What the hell is WRONG with me??!! This is a woman I trust to care for my child every Friday, sometimes TWICE. Clearly I know she's capable of making sandwich. I just couldn't make my mouth stop forming words. It made my head hurt, I swear.

As a side note, I am SO not "that" mom. I don't think I micro-manage others who are with Ethan. I know that when we first started leaving him with the baby whisperers, I was confused about how much information to leave. I tried to fall somewhere between writing down a minute-by-minute itinerary of his evening for them, and just tossing Ethan to them as they came in one door and we went out the other. I *think* I've done a pretty good job of not obsessing because I am so comfortable with them and I know that Ethan loves them and is perfectly happy with them.

But apparently my brain just skipped over all that and for some reason decided to offer a mini-course in introductory sandwich making. The horror.

Next week, I plan to just say, "Hi Kayla. You know what to do. I'm going to go now before I say anything that gets me re-nominated for 'ass of the week'", and then I can have my little neurotic internal monologue in the car, where no one can be insulted by my faulty verbal filter.

Friday, March 07, 2008

This Week in the Land of E...

Yeah, I'm a blogging slacker. I am finding myself saying, "Oh, I'll have to write about that..." or "That will make a great blog entry," and then I go on to something else, like trying to convince my child that a table is NOT something we stand on. So far, he's not buying that argument.

So I end up deferring to Friday mornings, which have become my "me time". I finally bit the bullet and now my fabulous baby whisperer spends three hours with Ethan every Friday morning. He is thrilled and doesn't seem to miss me for a second (*sob sob*) and I get to do things like sit in front of the fire at Panera, sucking up free wireless and tea. Today I have a serious agenda of blogging, crossword puzzle doing & book-club book reading. It's hard work cramming that all into three hours, but somehow I manage. My only complaint is that the comfy chairs are positioned in such a way that I get a scalding glare off my screen and dear god, has my child been licking the monitor??!!!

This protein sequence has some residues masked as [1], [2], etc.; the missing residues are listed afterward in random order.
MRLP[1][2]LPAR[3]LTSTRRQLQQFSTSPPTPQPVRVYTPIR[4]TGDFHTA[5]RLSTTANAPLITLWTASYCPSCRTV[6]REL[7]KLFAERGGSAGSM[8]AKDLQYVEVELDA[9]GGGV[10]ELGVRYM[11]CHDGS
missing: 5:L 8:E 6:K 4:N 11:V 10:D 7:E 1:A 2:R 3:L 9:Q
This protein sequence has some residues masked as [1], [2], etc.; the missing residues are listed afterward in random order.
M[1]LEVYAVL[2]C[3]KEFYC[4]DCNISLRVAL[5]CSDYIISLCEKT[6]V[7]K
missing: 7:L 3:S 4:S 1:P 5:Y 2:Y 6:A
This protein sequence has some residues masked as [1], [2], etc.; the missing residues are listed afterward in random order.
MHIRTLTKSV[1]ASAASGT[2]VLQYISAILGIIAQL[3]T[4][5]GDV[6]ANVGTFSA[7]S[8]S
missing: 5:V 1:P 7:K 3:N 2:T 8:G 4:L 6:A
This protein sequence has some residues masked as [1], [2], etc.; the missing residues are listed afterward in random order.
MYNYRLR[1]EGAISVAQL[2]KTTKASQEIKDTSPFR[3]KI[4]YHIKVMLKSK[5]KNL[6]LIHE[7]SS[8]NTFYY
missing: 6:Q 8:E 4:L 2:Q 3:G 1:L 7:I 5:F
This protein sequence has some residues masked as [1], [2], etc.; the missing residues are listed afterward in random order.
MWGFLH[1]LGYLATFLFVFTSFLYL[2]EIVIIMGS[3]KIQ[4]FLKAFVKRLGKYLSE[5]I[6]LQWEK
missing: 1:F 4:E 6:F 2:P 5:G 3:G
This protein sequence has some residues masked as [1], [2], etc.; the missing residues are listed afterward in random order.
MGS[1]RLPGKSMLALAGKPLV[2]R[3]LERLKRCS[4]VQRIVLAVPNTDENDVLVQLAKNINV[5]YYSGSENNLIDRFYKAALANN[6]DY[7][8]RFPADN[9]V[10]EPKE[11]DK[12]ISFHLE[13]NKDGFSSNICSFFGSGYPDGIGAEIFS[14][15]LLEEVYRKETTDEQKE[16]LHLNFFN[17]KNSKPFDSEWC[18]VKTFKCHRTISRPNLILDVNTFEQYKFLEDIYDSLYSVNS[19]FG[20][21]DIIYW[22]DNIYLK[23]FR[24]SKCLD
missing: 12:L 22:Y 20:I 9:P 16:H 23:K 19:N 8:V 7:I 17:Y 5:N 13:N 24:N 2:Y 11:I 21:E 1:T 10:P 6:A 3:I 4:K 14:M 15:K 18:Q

So anyway...this week with Ethan. There was lots of whining, very little sleeping and a whole cornucopia of creative word play. And by creative word play, I mean trying to figure out what the frick this child is trying to say and MYGOODGODCHILD,WHATDOYOUWANT?!. But more about that later...

Lots of whining and very little sleeping seem to go hand in hand. Husband and I are hoping it is a sign of impending eye-teeth, but holy moly, can this kid whine. Becca (I don't know how to make her name a clickable link because I suck, but she's Academomia) already made a list this week of things that make her Charlie cry---I won't copy her work, but if you'd like to see a pretty complete list of the things that have made Ethan cry this week, click on her blog and just scroll down a bit. It's all there.

Sleeping has become a sadistic joke. We will think he's asleep, we will tip toe to the door, we will step on a creaky floor board and SCREAMS!!!! Not crying, people. Not merely minor complaining. No. "I'M ON FIRE! I'M ON FIRE!!" type screams rip through the air and do not subside until you give up your entire evening to lying next to him, staring into the dark, wondering if the el monstro has finally passed out.